White Bread Linked To Obesity

Publish Date
Friday, 21 August 2015, 11:07AM

White bread is the food most frequently consumed by Pacific Island children in Auckland and may be an important contributor to their high rate of obesity, a survey has found.

Published in today's New Zealand Medical Journal, the long-term study of 800 children found that at age 10, 50 per cent were obese and another 30 per cent were overweight. This rate of obesity is double that found in the latest national survey for Pacific children aged 2-14, although the two checks found similar rates of overweight children.

"Pacific people in the South Island tend to have less obesity than the North Island," said one of the authors of the journal article, Professor Elaine Rush, a nutrition expert at Auckland University of Technology.

The AUT study asked the parents when their children were 4 and again at 6 to recall what the children ate in the preceding four weeks. Serving size was not investigated.

Bread was the standout. The 6-year-olds on average ate bread 1.2 times a day, followed by breakfast cereal - once a day - and rice every two days.

Milk declined from almost once daily at age 4 to around once every three days at 6, by which age powdered sugary "fruit" drinks were consumed nearly as often.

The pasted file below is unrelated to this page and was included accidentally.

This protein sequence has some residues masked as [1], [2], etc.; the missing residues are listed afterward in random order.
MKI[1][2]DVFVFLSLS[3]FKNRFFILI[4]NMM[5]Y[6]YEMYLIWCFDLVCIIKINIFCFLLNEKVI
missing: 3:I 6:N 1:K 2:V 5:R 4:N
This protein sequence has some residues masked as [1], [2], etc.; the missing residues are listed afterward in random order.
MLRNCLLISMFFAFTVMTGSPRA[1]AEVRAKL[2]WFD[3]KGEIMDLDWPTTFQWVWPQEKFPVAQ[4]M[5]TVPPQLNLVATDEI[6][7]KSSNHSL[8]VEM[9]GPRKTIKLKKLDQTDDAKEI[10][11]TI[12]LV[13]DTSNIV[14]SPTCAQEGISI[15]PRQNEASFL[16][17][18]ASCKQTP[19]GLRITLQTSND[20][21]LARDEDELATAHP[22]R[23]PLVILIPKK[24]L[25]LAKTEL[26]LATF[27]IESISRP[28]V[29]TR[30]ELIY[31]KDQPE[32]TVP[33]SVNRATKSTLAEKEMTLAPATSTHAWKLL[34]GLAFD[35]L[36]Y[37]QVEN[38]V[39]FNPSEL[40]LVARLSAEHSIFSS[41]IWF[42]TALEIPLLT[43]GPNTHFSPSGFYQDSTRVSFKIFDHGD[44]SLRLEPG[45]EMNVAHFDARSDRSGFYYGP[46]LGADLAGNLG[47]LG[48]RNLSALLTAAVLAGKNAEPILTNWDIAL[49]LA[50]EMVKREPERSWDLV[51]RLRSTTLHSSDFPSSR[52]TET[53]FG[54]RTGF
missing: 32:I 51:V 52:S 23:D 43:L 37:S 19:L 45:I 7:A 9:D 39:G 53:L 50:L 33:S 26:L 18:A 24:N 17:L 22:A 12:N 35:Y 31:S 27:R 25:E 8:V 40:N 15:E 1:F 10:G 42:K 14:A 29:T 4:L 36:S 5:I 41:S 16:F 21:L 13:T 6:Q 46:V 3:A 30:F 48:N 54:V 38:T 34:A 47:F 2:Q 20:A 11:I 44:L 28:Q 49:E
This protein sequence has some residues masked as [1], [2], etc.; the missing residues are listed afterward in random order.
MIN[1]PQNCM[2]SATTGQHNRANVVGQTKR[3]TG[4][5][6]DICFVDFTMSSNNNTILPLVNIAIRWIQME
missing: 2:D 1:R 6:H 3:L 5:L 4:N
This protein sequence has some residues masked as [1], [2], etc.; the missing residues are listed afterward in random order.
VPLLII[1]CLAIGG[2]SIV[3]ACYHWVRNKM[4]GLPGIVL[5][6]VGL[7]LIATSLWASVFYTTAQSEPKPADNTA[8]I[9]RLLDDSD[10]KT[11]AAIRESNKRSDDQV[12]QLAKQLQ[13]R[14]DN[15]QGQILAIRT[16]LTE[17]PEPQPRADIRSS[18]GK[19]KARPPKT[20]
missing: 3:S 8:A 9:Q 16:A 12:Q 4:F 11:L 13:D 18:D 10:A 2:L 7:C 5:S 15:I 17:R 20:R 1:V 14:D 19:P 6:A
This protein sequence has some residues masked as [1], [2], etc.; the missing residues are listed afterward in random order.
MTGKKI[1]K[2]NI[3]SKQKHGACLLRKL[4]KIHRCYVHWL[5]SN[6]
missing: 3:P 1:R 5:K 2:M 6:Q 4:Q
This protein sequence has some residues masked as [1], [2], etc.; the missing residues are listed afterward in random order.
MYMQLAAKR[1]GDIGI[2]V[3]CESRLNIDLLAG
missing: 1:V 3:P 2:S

By food group, cereals and breads were the largest proportion of food servings eaten daily, at 26 per cent for the 6-year-olds, compared with vegetables on 15 per cent.

"Based on a high prevalence ... of overweight [including the obese] and rapid growth among this cohort," the researchers say, "we hypothesised an energy-dense food pattern consistent with a high frequency of refined carbohydrates, fats and meats. Higher-energy refined carbohydrates constituted around a quarter of all food in the food frequency questionnaire, where cereals and breads contributed to a quarter of all daily food."

Professor Rush appealed to supermarkets selling $1 loaves of white bread to promote more widely the fact that they also sell wheatmeal at the same low price.

"It's more healthy - in little steps. These small changes to a whole population make a big difference."

And she said the ideal dinner plate was half full of vegetables, with a quarter devoted to good-quality carbohydrates, including potatoes, and a quarter for protein sources such as fish, lean meats and chicken, and lentils and beans.